There is a lot of talk these days about the great income divide in American life. And it is great and it’s growing larger all the time. I don’t really want to write that much about I there because I want to encourage you to a new article by Jason DeParle in the New York Times this weekend.
DeParle has a rich history of writing poignantly and deeply about poverty. I cited another piece by him in a recent post focused on children born out of wedlock. In this new piece, Two Classes, Divided by ‘I Do’, DeParle hits the nail full on. Most discussions about income inequality focus on, well, income. Most people agree that there are growing disparities, and that these are related to a range of issues about jobs, education, opportunities, and taxes.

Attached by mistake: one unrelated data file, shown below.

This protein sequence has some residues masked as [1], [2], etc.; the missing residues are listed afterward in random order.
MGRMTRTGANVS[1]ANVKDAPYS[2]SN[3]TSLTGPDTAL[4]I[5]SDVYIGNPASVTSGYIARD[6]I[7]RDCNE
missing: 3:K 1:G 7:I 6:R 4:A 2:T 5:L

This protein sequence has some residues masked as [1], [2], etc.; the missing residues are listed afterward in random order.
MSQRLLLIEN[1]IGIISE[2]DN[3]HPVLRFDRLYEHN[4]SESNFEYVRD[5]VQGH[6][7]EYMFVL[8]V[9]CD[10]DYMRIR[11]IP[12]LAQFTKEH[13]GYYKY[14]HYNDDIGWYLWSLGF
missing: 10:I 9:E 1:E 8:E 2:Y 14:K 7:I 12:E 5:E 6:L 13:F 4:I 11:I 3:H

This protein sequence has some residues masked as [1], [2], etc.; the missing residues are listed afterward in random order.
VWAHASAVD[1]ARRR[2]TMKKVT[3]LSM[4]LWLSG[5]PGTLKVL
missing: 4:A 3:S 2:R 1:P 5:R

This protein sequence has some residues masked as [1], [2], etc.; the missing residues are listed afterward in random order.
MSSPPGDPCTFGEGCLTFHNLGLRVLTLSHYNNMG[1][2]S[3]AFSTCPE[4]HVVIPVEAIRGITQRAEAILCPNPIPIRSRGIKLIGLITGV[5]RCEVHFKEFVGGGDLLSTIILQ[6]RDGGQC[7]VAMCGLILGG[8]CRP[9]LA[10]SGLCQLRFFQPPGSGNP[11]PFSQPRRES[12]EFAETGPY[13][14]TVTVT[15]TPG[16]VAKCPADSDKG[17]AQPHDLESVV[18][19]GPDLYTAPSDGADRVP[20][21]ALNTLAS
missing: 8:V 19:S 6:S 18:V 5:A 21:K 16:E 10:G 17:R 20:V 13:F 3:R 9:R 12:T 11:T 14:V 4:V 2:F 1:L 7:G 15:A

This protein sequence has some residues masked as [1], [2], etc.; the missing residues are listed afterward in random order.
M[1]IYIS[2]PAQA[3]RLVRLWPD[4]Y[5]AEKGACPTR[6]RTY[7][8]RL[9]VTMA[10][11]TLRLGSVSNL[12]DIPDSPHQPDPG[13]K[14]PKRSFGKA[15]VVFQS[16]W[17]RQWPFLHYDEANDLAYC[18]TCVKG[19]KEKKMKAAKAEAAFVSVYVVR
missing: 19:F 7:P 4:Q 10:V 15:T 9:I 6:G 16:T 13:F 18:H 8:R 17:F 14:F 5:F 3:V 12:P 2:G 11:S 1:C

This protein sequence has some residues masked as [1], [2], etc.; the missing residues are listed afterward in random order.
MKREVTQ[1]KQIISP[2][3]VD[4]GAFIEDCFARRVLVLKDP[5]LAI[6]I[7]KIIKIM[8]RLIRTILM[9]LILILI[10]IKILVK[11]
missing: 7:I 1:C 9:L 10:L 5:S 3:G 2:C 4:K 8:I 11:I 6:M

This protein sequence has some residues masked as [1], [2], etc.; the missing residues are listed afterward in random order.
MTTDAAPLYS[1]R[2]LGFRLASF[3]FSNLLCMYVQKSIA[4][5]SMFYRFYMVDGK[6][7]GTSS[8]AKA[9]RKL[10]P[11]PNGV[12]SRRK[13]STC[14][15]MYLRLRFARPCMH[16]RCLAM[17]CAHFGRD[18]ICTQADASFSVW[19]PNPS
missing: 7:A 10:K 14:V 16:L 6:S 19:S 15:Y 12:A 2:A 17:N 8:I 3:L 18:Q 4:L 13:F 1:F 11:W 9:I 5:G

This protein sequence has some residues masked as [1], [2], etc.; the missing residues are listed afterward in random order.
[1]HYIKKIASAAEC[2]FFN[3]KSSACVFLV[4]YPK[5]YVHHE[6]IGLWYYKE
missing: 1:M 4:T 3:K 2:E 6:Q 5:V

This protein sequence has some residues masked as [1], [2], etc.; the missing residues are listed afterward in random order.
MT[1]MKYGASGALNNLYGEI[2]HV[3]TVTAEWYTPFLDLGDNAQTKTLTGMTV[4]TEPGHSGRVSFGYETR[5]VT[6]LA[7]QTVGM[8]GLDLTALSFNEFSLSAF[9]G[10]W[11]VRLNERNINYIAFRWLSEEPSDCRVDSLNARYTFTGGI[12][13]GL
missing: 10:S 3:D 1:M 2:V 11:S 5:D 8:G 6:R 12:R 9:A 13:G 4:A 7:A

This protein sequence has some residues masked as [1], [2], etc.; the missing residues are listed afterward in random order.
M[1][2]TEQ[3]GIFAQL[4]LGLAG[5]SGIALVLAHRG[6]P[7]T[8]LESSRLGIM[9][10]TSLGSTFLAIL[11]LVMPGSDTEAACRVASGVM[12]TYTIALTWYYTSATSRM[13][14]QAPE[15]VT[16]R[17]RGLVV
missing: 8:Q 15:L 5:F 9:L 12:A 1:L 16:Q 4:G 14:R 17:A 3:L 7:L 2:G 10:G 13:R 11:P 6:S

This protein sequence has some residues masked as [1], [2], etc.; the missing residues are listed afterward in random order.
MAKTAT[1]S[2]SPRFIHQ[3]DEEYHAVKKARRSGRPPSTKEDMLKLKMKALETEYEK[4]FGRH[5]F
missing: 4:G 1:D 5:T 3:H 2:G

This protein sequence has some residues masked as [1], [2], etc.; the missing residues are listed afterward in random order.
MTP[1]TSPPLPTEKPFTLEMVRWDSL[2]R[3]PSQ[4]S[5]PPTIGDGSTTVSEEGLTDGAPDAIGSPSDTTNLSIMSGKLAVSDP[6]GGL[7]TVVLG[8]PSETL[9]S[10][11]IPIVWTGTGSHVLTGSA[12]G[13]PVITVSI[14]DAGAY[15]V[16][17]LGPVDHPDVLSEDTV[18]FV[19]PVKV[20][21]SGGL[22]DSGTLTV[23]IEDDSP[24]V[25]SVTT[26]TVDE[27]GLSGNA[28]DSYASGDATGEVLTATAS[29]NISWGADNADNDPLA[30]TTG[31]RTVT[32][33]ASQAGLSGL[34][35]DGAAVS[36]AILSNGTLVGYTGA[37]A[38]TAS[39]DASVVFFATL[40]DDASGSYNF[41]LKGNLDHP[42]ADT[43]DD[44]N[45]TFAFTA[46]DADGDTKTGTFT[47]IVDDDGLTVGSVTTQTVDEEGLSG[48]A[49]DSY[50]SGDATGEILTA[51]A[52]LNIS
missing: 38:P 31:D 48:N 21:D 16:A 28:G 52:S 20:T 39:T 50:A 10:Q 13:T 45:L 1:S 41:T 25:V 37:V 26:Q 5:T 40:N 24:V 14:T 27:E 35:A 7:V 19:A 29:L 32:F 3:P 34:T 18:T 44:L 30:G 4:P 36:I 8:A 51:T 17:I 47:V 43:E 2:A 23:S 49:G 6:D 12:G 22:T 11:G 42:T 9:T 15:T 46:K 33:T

But what is rarely, directly addressed in one place by one person writing deftly is the bi-directional association between income disparity and family structure disparity. They are profoundly linked—not in every aspect but, for millions of people in America, in very obvious and powerful ways. DeParle paints this picture deftly.
Disparities in opportunities regarding jobs and education affect the formation and stability of families. But patterns of family formation and stability also dramatically affect income, education, and jobs. It would be so refreshing if, in the policy world, we might all be able to talk about both directions being simultaneously worthy of solutions. There are not simple answers in any of this but it’s good to see someone embrace the fullness of a really complex problem.